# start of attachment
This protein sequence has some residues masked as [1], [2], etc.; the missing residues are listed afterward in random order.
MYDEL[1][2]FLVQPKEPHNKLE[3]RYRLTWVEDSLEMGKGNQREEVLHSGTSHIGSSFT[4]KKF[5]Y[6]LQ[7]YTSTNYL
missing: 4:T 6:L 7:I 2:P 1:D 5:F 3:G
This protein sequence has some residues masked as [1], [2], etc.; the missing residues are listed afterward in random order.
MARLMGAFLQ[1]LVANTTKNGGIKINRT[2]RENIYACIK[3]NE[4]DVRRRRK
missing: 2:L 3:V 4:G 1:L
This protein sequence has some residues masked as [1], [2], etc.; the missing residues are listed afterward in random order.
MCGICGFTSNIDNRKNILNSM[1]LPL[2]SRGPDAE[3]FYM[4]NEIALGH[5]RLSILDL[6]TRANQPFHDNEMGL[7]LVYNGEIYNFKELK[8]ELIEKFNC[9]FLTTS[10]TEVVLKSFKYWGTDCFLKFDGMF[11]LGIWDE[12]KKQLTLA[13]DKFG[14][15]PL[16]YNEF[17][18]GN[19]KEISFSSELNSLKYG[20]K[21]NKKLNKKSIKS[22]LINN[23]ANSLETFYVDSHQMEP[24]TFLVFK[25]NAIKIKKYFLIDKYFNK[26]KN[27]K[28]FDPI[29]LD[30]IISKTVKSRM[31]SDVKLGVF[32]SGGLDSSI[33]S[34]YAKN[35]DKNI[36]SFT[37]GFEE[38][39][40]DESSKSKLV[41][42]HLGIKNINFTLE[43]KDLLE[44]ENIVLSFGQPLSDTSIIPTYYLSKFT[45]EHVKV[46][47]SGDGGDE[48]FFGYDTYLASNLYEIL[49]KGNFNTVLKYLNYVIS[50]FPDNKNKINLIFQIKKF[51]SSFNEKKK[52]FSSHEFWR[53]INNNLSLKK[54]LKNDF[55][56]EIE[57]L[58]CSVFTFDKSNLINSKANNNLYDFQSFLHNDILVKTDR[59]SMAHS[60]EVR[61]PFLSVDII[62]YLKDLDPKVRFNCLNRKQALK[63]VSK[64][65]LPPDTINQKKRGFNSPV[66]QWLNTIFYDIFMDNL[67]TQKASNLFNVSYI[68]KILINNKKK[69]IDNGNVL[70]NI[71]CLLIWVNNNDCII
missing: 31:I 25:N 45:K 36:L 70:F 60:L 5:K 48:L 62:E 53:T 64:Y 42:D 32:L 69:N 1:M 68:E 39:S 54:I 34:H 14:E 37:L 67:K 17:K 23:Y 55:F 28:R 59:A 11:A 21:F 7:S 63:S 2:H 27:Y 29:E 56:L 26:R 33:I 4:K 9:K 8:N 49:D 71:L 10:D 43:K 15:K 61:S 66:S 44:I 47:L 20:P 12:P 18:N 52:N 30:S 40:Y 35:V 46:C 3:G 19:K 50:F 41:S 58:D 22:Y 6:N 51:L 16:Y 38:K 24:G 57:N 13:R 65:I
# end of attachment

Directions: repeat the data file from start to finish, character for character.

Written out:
This protein sequence has some residues masked as [1], [2], etc.; the missing residues are listed afterward in random order.
MYDEL[1][2]FLVQPKEPHNKLE[3]RYRLTWVEDSLEMGKGNQREEVLHSGTSHIGSSFT[4]KKF[5]Y[6]LQ[7]YTSTNYL
missing: 4:T 6:L 7:I 2:P 1:D 5:F 3:G
This protein sequence has some residues masked as [1], [2], etc.; the missing residues are listed afterward in random order.
MARLMGAFLQ[1]LVANTTKNGGIKINRT[2]RENIYACIK[3]NE[4]DVRRRRK
missing: 2:L 3:V 4:G 1:L
This protein sequence has some residues masked as [1], [2], etc.; the missing residues are listed afterward in random order.
MCGICGFTSNIDNRKNILNSM[1]LPL[2]SRGPDAE[3]FYM[4]NEIALGH[5]RLSILDL[6]TRANQPFHDNEMGL[7]LVYNGEIYNFKELK[8]ELIEKFNC[9]FLTTS[10]TEVVLKSFKYWGTDCFLKFDGMF[11]LGIWDE[12]KKQLTLA[13]DKFG[14][15]PL[16]YNEF[17][18]GN[19]KEISFSSELNSLKYG[20]K[21]NKKLNKKSIKS[22]LINN[23]ANSLETFYVDSHQMEP[24]TFLVFK[25]NAIKIKKYFLIDKYFNK[26]KN[27]K[28]FDPI[29]LD[30]IISKTVKSRM[31]SDVKLGVF[32]SGGLDSSI[33]S[34]YAKN[35]DKNI[36]SFT[37]GFEE[38][39][40]DESSKSKLV[41][42]HLGIKNINFTLE[43]KDLLE[44]ENIVLSFGQPLSDTSIIPTYYLSKFT[45]EHVKV[46][47]SGDGGDE[48]FFGYDTYLASNLYEIL[49]KGNFNTVLKYLNYVIS[50]FPDNKNKINLIFQIKKF[51]SSFNEKKK[52]FSSHEFWR[53]INNNLSLKK[54]LKNDF[55][56]EIE[57]L[58]CSVFTFDKSNLINSKANNNLYDFQSFLHNDILVKTDR[59]SMAHS[60]EVR[61]PFLSVDII[62]YLKDLDPKVRFNCLNRKQALK[63]VSK[64][65]LPPDTINQKKRGFNSPV[66]QWLNTIFYDIFMDNL[67]TQKASNLFNVSYI[68]KILINNKKK[69]IDNGNVL[70]NI[71]CLLIWVNNNDCII
missing: 31:I 25:N 45:K 36:L 70:F 60:L 5:K 48:L 62:E 53:T 64:Y 42:D 32:L 69:N 1:M 68:E 39:S 54:I 34:H 14:E 37:L 67:K 17:K 23:Y 55:F 28:R 59:A 11:A 21:F 7:S 63:S 2:H 27:Y 29:E 56:L 26:R 33:I 4:K 9:K 8:N 49:D 71:L 10:D 43:K 15:K 61:S 66:S 44:I 47:L 20:P 12:P 18:N 52:N 30:S 40:Y 35:V 46:C 3:G 19:K 50:F 41:S 58:D 22:Y 6:N 51:L 16:Y 38:K 24:G 57:N 13:R 65:I